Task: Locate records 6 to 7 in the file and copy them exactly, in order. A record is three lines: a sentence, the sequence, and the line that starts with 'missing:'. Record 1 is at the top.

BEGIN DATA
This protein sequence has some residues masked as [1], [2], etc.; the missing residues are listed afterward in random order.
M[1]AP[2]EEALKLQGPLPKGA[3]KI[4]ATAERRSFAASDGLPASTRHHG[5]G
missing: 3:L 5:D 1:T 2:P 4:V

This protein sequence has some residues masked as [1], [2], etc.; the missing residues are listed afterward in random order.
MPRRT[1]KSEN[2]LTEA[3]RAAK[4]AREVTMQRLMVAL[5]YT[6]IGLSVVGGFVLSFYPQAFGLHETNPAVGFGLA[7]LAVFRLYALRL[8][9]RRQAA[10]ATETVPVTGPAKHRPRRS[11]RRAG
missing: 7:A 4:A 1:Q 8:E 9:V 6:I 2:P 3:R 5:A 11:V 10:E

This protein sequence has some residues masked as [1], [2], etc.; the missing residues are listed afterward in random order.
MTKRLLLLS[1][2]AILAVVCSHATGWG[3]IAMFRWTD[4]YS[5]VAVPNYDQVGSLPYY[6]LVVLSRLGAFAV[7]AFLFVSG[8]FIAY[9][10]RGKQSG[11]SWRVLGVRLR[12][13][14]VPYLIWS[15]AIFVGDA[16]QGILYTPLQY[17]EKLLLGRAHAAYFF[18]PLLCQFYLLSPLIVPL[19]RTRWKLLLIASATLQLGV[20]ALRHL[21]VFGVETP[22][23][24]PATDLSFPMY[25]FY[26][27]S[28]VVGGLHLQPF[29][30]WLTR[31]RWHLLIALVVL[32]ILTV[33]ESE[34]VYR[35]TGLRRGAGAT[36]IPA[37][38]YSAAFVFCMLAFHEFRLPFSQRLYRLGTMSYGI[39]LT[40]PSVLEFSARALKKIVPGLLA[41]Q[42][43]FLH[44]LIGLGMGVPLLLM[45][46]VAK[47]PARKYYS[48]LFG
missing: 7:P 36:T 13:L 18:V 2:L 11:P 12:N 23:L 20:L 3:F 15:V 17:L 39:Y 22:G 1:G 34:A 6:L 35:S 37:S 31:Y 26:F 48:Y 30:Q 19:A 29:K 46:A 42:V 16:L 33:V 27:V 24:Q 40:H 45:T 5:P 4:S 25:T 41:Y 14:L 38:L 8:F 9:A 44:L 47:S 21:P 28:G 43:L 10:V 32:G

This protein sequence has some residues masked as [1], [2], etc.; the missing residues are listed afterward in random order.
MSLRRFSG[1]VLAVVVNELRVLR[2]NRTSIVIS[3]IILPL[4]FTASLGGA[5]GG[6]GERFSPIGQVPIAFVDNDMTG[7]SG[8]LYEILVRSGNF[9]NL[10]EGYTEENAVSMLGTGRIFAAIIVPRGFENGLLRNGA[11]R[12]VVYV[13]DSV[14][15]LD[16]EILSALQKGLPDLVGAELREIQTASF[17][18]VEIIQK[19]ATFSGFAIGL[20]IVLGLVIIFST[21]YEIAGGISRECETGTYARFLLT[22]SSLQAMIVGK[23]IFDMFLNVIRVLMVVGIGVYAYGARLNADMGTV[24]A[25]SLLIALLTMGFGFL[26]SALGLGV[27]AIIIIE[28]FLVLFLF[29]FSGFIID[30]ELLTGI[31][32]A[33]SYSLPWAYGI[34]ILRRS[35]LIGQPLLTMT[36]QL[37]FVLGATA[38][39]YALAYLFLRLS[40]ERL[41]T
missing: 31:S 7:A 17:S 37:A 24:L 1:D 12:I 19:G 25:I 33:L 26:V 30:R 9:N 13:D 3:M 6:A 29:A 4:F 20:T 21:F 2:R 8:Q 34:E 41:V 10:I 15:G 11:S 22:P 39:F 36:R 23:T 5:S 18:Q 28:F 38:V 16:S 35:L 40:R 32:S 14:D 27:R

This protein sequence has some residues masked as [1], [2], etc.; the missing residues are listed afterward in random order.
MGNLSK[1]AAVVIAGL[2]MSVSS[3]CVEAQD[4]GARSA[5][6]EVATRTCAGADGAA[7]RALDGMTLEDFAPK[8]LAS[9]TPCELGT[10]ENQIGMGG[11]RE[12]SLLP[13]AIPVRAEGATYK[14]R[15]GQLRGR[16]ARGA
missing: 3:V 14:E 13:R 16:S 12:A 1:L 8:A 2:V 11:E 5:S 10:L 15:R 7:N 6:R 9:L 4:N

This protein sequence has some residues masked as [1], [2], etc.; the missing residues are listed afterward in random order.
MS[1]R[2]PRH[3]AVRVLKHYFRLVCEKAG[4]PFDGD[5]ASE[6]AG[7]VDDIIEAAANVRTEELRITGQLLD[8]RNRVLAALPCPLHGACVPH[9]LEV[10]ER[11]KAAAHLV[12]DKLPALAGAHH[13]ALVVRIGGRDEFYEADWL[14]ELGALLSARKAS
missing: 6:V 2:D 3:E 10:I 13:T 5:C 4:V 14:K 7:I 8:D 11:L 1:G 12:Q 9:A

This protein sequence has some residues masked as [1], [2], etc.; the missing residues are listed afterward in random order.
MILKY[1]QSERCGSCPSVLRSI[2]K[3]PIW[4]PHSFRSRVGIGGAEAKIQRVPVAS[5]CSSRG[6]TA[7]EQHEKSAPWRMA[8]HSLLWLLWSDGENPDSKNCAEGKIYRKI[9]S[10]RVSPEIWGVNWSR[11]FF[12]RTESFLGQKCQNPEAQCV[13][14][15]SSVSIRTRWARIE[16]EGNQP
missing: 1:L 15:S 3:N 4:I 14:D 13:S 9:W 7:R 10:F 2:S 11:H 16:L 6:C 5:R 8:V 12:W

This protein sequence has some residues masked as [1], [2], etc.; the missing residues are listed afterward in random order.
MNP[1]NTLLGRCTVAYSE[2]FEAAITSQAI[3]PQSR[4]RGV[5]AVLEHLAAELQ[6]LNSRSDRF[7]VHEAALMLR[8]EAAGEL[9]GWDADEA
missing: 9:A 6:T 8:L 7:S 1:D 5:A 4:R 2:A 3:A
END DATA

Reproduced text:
This protein sequence has some residues masked as [1], [2], etc.; the missing residues are listed afterward in random order.
MS[1]R[2]PRH[3]AVRVLKHYFRLVCEKAG[4]PFDGD[5]ASE[6]AG[7]VDDIIEAAANVRTEELRITGQLLD[8]RNRVLAALPCPLHGACVPH[9]LEV[10]ER[11]KAAAHLV[12]DKLPALAGAHH[13]ALVVRIGGRDEFYEADWL[14]ELGALLSARKAS
missing: 6:V 2:D 3:E 10:I 13:T 5:C 4:V 14:K 7:I 8:D 11:L 1:G 12:Q 9:A

This protein sequence has some residues masked as [1], [2], etc.; the missing residues are listed afterward in random order.
MILKY[1]QSERCGSCPSVLRSI[2]K[3]PIW[4]PHSFRSRVGIGGAEAKIQRVPVAS[5]CSSRG[6]TA[7]EQHEKSAPWRMA[8]HSLLWLLWSDGENPDSKNCAEGKIYRKI[9]S[10]RVSPEIWGVNWSR[11]FF[12]RTESFLGQKCQNPEAQCV[13][14][15]SSVSIRTRWARIE[16]EGNQP
missing: 1:L 15:S 3:N 4:I 14:D 13:S 9:W 7:R 10:F 2:S 11:H 16:L 6:C 5:R 8:V 12:W